Officials at a high school in Clearfield, Utah, had sought to help
incoming sophomores plan for future careers through a federally
financed class known as "Falcon Focus."
But some parents of students heading to Clearfield High next fall have sought to clip the falcon’s wings, arguing that their children’s time could be better spent in other areas of study.
At last count, 75 out of 900 students scheduled to enter the high school, which serves students in grades 10 through 12, have sought to opt out of the career-oriented class, administrators say. John G. Mills, an assistant principal at Clearfield High, said that while school officials regard the class as an elective, they strongly encourage sophomores in the 1,900-student school to take it.
"We [see] it as an opportunity," Mr. Mills said.
Students in the class listen to guest speakers, such as stockbrokers and veterinarians, talk about careers, and learn about financial management and debt. They receive assignments and a grade for the class, which is named after the school’s beaked, winged mascot.
Some parents have maintained that the school has tried to make the course mandatory. Some feared it would take away opportunities for elective classes; others worried it would detract from college-preparatory work, Mr. Mills said.
Yet school officials don’t believe Falcon Focus requires students to make those sacrifices. The class is held for one, 90-minute block out of a four-block day, every other day, Mr. Mills said. "There’s plenty of time" for academic honors, he said.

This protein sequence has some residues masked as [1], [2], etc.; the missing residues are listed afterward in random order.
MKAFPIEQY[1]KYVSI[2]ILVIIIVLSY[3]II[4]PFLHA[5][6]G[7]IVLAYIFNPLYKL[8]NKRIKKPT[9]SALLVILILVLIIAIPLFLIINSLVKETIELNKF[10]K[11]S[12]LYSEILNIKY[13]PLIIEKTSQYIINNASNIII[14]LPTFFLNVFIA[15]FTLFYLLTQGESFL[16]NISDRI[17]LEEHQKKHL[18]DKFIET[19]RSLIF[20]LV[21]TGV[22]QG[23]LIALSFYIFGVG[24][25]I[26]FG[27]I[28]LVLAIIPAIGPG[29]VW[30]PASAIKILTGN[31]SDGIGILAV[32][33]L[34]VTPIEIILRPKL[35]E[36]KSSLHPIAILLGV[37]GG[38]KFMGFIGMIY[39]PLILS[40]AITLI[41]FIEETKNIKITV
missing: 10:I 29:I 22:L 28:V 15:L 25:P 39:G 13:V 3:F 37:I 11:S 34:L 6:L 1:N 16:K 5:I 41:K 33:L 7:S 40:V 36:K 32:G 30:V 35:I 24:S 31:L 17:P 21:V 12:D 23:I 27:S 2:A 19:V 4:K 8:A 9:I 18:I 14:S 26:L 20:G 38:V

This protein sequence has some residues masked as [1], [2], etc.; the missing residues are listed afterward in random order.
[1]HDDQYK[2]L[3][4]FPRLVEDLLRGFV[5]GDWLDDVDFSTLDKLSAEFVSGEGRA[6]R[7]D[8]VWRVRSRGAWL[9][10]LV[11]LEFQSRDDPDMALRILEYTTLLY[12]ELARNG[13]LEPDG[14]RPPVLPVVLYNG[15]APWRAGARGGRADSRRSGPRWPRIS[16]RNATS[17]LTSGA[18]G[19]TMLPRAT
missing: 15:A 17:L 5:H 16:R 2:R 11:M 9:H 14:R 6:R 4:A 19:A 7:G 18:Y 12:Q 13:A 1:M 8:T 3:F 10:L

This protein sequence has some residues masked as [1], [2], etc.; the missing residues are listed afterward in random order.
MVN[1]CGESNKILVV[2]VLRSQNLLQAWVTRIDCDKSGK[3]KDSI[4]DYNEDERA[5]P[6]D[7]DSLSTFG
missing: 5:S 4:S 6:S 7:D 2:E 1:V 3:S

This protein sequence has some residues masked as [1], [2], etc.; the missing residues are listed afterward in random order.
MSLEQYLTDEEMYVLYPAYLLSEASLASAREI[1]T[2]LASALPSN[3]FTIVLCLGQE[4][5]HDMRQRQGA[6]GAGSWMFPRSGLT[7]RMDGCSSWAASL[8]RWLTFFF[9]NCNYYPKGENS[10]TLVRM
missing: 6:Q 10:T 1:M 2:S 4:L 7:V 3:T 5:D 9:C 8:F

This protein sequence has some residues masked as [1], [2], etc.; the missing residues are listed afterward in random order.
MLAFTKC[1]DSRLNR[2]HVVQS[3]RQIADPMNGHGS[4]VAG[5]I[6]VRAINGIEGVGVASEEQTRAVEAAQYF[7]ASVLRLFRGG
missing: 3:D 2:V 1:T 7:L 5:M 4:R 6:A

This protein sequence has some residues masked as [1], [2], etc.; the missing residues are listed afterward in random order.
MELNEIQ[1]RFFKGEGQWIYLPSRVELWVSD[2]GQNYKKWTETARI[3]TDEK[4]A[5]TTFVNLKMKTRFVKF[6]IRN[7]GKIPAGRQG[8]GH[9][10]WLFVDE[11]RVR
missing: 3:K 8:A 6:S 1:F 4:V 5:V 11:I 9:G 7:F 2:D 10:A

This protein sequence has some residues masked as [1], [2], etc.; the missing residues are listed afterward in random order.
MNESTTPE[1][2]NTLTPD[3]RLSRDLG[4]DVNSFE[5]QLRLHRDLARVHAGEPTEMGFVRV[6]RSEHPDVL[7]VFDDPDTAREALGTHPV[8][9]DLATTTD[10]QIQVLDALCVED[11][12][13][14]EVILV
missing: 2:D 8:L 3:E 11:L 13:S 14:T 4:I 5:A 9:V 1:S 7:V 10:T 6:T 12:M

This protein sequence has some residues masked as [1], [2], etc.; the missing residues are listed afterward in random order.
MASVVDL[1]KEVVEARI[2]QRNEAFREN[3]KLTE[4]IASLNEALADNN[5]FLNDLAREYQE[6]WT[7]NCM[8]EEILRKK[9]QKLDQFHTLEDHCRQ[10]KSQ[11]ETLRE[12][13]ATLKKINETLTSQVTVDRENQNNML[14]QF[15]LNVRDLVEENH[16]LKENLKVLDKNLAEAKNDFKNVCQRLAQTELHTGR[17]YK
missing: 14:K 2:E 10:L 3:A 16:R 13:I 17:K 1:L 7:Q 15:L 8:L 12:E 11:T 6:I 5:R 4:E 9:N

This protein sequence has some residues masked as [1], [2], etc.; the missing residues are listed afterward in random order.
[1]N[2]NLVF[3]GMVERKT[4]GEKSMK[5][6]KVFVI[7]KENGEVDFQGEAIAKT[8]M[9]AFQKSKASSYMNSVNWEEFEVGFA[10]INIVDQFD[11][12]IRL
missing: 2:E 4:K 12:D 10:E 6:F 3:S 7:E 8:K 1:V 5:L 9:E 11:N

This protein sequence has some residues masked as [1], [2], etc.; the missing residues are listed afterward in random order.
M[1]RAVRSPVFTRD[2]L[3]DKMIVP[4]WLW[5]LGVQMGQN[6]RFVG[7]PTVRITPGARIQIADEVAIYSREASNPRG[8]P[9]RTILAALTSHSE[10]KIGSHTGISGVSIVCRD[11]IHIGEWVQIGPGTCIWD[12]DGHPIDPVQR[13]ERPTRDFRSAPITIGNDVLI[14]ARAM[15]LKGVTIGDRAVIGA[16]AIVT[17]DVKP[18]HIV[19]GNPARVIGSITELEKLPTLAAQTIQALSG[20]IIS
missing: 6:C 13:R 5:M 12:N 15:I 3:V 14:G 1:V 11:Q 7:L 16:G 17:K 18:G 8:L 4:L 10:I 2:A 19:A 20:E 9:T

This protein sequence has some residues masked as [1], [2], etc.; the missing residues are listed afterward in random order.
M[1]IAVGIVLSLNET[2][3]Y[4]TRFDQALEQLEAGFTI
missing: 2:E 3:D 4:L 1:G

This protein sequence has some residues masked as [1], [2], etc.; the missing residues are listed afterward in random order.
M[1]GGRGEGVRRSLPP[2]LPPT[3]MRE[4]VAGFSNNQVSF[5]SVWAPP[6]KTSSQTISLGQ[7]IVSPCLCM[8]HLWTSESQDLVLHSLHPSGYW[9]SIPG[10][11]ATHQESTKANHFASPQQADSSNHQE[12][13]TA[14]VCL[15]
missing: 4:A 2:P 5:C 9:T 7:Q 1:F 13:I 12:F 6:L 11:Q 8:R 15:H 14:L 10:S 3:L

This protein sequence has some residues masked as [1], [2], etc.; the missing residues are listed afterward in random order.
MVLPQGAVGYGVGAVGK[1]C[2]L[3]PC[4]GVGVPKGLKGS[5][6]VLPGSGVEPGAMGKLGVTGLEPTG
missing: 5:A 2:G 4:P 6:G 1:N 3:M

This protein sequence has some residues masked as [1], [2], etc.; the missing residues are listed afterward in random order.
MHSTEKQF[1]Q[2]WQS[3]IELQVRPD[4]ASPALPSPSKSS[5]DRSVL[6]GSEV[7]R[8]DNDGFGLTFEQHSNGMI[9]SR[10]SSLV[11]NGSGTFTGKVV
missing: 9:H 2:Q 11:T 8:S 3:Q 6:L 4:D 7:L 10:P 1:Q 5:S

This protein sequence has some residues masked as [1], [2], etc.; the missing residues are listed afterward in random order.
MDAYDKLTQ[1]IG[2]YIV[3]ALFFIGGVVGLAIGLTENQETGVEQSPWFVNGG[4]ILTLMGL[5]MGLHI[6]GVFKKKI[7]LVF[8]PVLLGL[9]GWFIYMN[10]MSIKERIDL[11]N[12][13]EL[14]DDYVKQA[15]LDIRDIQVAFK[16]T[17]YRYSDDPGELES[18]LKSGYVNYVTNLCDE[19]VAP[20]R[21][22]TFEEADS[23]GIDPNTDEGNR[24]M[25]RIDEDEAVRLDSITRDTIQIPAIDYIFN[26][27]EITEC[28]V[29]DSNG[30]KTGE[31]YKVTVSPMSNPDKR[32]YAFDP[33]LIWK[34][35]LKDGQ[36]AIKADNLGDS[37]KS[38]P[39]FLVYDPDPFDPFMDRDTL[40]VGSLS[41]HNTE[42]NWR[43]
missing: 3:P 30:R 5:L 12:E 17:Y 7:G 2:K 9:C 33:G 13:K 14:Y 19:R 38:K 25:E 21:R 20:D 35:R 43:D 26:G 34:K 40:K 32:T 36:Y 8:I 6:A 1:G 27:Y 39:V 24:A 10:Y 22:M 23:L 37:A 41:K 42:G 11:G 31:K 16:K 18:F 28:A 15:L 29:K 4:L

The class is supported by a three-year, $500,000 grant from the U.S. Department of Education’s Smaller Learning Communities program, which promotes smaller classroom settings within large high schools.
Jim Bradshaw, a spokesman for the department, said in a statement he did not believe that the school’s federal funding would be jeopardized by the student withdrawals, as long as the school, and the 59,000-student Davis school district to which it belongs, remained committed to keeping learning communities small, as outlined in the grant proposal.
And despite the parent pullouts, Mr. Mills said, Falcon Focus will stay aloft as an elective class at Clearfield High.
Vol. 23, Issue 33, Page 6